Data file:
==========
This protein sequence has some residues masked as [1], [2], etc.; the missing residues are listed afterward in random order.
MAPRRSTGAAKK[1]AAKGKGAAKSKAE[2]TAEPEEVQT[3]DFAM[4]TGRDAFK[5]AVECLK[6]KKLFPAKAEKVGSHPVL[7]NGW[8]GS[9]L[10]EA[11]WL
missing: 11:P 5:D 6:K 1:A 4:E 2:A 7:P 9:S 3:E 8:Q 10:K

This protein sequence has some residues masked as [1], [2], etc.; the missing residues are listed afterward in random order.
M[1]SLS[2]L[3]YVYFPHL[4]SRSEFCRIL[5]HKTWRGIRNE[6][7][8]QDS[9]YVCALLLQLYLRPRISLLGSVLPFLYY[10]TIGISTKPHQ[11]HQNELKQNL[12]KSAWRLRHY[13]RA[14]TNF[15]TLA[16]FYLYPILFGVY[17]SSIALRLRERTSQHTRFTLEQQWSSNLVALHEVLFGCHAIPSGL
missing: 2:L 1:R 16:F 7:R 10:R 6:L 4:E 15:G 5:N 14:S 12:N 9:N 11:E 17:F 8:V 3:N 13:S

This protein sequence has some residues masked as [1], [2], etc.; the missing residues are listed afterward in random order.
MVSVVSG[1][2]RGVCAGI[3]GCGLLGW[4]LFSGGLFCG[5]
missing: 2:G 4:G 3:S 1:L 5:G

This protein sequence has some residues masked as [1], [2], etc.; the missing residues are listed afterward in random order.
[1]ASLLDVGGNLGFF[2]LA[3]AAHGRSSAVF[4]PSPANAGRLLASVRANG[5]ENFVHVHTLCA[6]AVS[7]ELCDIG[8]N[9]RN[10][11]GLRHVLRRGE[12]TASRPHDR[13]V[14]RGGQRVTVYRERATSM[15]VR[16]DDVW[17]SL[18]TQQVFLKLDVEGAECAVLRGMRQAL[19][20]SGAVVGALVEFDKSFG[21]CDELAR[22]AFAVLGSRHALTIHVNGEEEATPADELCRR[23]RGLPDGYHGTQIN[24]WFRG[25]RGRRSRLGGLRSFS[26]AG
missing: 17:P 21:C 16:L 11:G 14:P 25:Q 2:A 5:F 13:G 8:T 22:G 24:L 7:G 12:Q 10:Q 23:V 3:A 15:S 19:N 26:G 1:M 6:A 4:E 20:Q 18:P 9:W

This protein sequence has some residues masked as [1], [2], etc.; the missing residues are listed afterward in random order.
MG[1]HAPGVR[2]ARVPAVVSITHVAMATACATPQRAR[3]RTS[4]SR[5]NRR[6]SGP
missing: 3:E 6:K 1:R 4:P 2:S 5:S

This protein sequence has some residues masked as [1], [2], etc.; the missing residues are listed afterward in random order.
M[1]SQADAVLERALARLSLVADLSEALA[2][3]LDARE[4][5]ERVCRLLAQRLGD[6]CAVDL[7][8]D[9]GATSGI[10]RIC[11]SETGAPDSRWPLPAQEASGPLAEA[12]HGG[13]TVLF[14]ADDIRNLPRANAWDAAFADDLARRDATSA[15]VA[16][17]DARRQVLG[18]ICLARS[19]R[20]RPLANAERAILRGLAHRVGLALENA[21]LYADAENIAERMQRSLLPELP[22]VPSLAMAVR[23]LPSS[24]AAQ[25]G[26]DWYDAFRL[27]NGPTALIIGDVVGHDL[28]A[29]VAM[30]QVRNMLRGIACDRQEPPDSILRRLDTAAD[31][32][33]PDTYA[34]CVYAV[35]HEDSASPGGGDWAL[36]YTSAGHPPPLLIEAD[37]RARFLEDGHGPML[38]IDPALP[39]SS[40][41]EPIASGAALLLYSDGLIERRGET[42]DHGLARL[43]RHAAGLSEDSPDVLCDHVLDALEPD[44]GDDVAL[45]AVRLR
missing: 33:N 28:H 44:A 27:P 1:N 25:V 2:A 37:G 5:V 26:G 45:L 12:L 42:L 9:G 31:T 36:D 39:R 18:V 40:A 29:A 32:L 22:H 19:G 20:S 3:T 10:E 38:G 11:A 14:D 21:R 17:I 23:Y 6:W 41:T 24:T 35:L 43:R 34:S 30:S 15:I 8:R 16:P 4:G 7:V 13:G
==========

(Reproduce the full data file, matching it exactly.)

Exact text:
This protein sequence has some residues masked as [1], [2], etc.; the missing residues are listed afterward in random order.
MAPRRSTGAAKK[1]AAKGKGAAKSKAE[2]TAEPEEVQT[3]DFAM[4]TGRDAFK[5]AVECLK[6]KKLFPAKAEKVGSHPVL[7]NGW[8]GS[9]L[10]EA[11]WL
missing: 11:P 5:D 6:K 1:A 4:E 2:A 7:P 9:S 3:E 8:Q 10:K

This protein sequence has some residues masked as [1], [2], etc.; the missing residues are listed afterward in random order.
M[1]SLS[2]L[3]YVYFPHL[4]SRSEFCRIL[5]HKTWRGIRNE[6][7][8]QDS[9]YVCALLLQLYLRPRISLLGSVLPFLYY[10]TIGISTKPHQ[11]HQNELKQNL[12]KSAWRLRHY[13]RA[14]TNF[15]TLA[16]FYLYPILFGVY[17]SSIALRLRERTSQHTRFTLEQQWSSNLVALHEVLFGCHAIPSGL
missing: 2:L 1:R 16:F 7:R 10:R 6:L 4:E 15:G 5:N 14:S 12:N 9:N 11:E 17:F 8:V 3:N 13:S

This protein sequence has some residues masked as [1], [2], etc.; the missing residues are listed afterward in random order.
MVSVVSG[1][2]RGVCAGI[3]GCGLLGW[4]LFSGGLFCG[5]
missing: 2:G 4:G 3:S 1:L 5:G

This protein sequence has some residues masked as [1], [2], etc.; the missing residues are listed afterward in random order.
[1]ASLLDVGGNLGFF[2]LA[3]AAHGRSSAVF[4]PSPANAGRLLASVRANG[5]ENFVHVHTLCA[6]AVS[7]ELCDIG[8]N[9]RN[10][11]GLRHVLRRGE[12]TASRPHDR[13]V[14]RGGQRVTVYRERATSM[15]VR[16]DDVW[17]SL[18]TQQVFLKLDVEGAECAVLRGMRQAL[19][20]SGAVVGALVEFDKSFG[21]CDELAR[22]AFAVLGSRHALTIHVNGEEEATPADELCRR[23]RGLPDGYHGTQIN[24]WFRG[25]RGRRSRLGGLRSFS[26]AG
missing: 17:P 21:C 16:L 11:G 14:P 25:Q 2:A 5:F 13:G 8:T 22:G 24:L 7:G 12:Q 10:Q 23:V 3:A 15:S 19:N 26:G 1:M 6:A 4:E 20:Q 18:P 9:W

This protein sequence has some residues masked as [1], [2], etc.; the missing residues are listed afterward in random order.
MG[1]HAPGVR[2]ARVPAVVSITHVAMATACATPQRAR[3]RTS[4]SR[5]NRR[6]SGP
missing: 3:E 6:K 1:R 4:P 2:S 5:S

This protein sequence has some residues masked as [1], [2], etc.; the missing residues are listed afterward in random order.
M[1]SQADAVLERALARLSLVADLSEALA[2][3]LDARE[4][5]ERVCRLLAQRLGD[6]CAVDL[7][8]D[9]GATSGI[10]RIC[11]SETGAPDSRWPLPAQEASGPLAEA[12]HGG[13]TVLF[14]ADDIRNLPRANAWDAAFADDLARRDATSA[15]VA[16][17]DARRQVLG[18]ICLARS[19]R[20]RPLANAERAILRGLAHRVGLALENA[21]LYADAENIAERMQRSLLPELP[22]VPSLAMAVR[23]LPSS[24]AAQ[25]G[26]DWYDAFRL[27]NGPTALIIGDVVGHDL[28]A[29]VAM[30]QVRNMLRGIACDRQEPPDSILRRLDTAAD[31][32][33]PDTYA[34]CVYAV[35]HEDSASPGGGDWAL[36]YTSAGHPPPLLIEAD[37]RARFLEDGHGPML[38]IDPALP[39]SS[40][41]EPIASGAALLLYSDGLIERRGET[42]DHGLARL[43]RHAAGLSEDSPDVLCDHVLDALEPD[44]GDDVAL[45]AVRLR
missing: 33:N 28:H 44:A 27:P 1:N 25:V 2:A 37:G 5:V 26:G 45:L 12:L 42:L 9:G 31:T 36:D 39:R 18:V 40:A 29:A 32:L 22:H 19:G 20:S 3:T 10:E 38:G 11:A 14:D 21:R 17:I 23:Y 6:W 41:T 24:T 35:L 43:R 34:S 30:S 15:I 8:R 16:P 4:G 7:V 13:G